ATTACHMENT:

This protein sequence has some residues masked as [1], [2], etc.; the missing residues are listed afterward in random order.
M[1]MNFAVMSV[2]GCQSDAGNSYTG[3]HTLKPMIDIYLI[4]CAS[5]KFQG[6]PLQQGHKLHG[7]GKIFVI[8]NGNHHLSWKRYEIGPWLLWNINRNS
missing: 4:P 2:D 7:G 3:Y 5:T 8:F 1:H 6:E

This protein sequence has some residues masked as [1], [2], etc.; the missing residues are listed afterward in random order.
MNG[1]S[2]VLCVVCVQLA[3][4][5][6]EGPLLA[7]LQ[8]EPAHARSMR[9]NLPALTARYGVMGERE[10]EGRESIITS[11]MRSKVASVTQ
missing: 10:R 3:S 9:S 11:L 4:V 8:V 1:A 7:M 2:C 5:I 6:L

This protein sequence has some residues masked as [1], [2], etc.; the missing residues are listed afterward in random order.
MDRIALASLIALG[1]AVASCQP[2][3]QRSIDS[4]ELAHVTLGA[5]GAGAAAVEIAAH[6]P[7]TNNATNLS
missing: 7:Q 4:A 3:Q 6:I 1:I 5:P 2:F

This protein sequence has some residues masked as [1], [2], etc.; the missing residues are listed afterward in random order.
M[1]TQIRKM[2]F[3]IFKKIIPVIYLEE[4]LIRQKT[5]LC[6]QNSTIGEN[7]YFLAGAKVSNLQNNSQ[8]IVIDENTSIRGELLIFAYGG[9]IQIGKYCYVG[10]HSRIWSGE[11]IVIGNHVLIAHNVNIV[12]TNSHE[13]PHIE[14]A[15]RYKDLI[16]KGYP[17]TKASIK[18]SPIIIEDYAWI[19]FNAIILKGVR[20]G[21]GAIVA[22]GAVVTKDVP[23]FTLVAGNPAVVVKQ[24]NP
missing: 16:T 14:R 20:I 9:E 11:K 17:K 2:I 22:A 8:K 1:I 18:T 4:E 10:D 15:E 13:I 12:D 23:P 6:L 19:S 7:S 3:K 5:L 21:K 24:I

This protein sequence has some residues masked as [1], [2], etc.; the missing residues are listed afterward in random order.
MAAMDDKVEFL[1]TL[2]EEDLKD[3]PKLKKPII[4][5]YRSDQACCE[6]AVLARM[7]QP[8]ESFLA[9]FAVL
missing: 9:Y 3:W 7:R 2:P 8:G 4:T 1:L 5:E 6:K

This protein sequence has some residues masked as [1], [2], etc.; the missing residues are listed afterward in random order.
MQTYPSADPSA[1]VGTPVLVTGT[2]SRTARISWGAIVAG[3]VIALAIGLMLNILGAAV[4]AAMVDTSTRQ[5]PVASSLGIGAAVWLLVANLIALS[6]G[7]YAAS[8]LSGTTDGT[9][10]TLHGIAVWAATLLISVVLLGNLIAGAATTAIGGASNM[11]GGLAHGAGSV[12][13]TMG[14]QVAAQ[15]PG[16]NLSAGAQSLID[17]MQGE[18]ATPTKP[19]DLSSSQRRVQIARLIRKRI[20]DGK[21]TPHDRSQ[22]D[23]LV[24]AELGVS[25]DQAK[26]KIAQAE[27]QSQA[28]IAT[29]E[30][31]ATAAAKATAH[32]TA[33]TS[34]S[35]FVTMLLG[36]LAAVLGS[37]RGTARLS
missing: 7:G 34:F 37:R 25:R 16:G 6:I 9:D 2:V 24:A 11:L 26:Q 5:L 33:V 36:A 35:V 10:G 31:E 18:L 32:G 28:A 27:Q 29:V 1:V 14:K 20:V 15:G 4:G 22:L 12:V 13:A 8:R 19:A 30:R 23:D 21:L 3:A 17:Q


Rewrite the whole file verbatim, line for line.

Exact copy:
This protein sequence has some residues masked as [1], [2], etc.; the missing residues are listed afterward in random order.
M[1]MNFAVMSV[2]GCQSDAGNSYTG[3]HTLKPMIDIYLI[4]CAS[5]KFQG[6]PLQQGHKLHG[7]GKIFVI[8]NGNHHLSWKRYEIGPWLLWNINRNS
missing: 4:P 2:D 7:G 3:Y 5:T 8:F 1:H 6:E

This protein sequence has some residues masked as [1], [2], etc.; the missing residues are listed afterward in random order.
MNG[1]S[2]VLCVVCVQLA[3][4][5][6]EGPLLA[7]LQ[8]EPAHARSMR[9]NLPALTARYGVMGERE[10]EGRESIITS[11]MRSKVASVTQ
missing: 10:R 3:S 9:S 11:L 4:V 8:V 1:A 7:M 2:C 5:I 6:L

This protein sequence has some residues masked as [1], [2], etc.; the missing residues are listed afterward in random order.
MDRIALASLIALG[1]AVASCQP[2][3]QRSIDS[4]ELAHVTLGA[5]GAGAAAVEIAAH[6]P[7]TNNATNLS
missing: 7:Q 4:A 3:Q 6:I 1:I 5:P 2:F

This protein sequence has some residues masked as [1], [2], etc.; the missing residues are listed afterward in random order.
M[1]TQIRKM[2]F[3]IFKKIIPVIYLEE[4]LIRQKT[5]LC[6]QNSTIGEN[7]YFLAGAKVSNLQNNSQ[8]IVIDENTSIRGELLIFAYGG[9]IQIGKYCYVG[10]HSRIWSGE[11]IVIGNHVLIAHNVNIV[12]TNSHE[13]PHIE[14]A[15]RYKDLI[16]KGYP[17]TKASIK[18]SPIIIEDYAWI[19]FNAIILKGVR[20]G[21]GAIVA[22]GAVVTKDVP[23]FTLVAGNPAVVVKQ[24]NP
missing: 16:T 14:R 20:I 9:E 11:K 17:K 2:I 22:A 8:K 1:I 18:T 4:E 10:D 15:E 13:I 12:D 23:P 6:L 19:S 7:S 3:K 5:L 21:K 24:I

This protein sequence has some residues masked as [1], [2], etc.; the missing residues are listed afterward in random order.
MAAMDDKVEFL[1]TL[2]EEDLKD[3]PKLKKPII[4][5]YRSDQACCE[6]AVLARM[7]QP[8]ESFLA[9]FAVL
missing: 9:Y 3:W 7:R 2:P 8:G 4:T 1:L 5:E 6:K

This protein sequence has some residues masked as [1], [2], etc.; the missing residues are listed afterward in random order.
MQTYPSADPSA[1]VGTPVLVTGT[2]SRTARISWGAIVAG[3]VIALAIGLMLNILGAAV[4]AAMVDTSTRQ[5]PVASSLGIGAAVWLLVANLIALS[6]G[7]YAAS[8]LSGTTDGT[9][10]TLHGIAVWAATLLISVVLLGNLIAGAATTAIGGASNM[11]GGLAHGAGSV[12][13]TMG[14]QVAAQ[15]PG[16]NLSAGAQSLID[17]MQGE[18]ATPTKP[19]DLSSSQRRVQIARLIRKRI[20]DGK[21]TPHDRSQ[22]D[23]LV[24]AELGVS[25]DQAK[26]KIAQAE[27]QSQA[28]IAT[29]E[30][31]ATAAAKATAH[32]TA[33]TS[34]S[35]FVTMLLG[36]LAAVLGS[37]RGTARLS
missing: 7:G 34:F 37:R 25:R 16:G 6:I 9:D 2:V 24:A 11:L 26:Q 5:L 33:V 36:A 35:V 10:G 31:E 18:L 32:G 28:A 27:Q 29:V 1:V 14:K 20:V 15:G 4:G 22:L 12:V 13:A 8:R 19:A 30:R 23:D 21:L 3:A 17:Q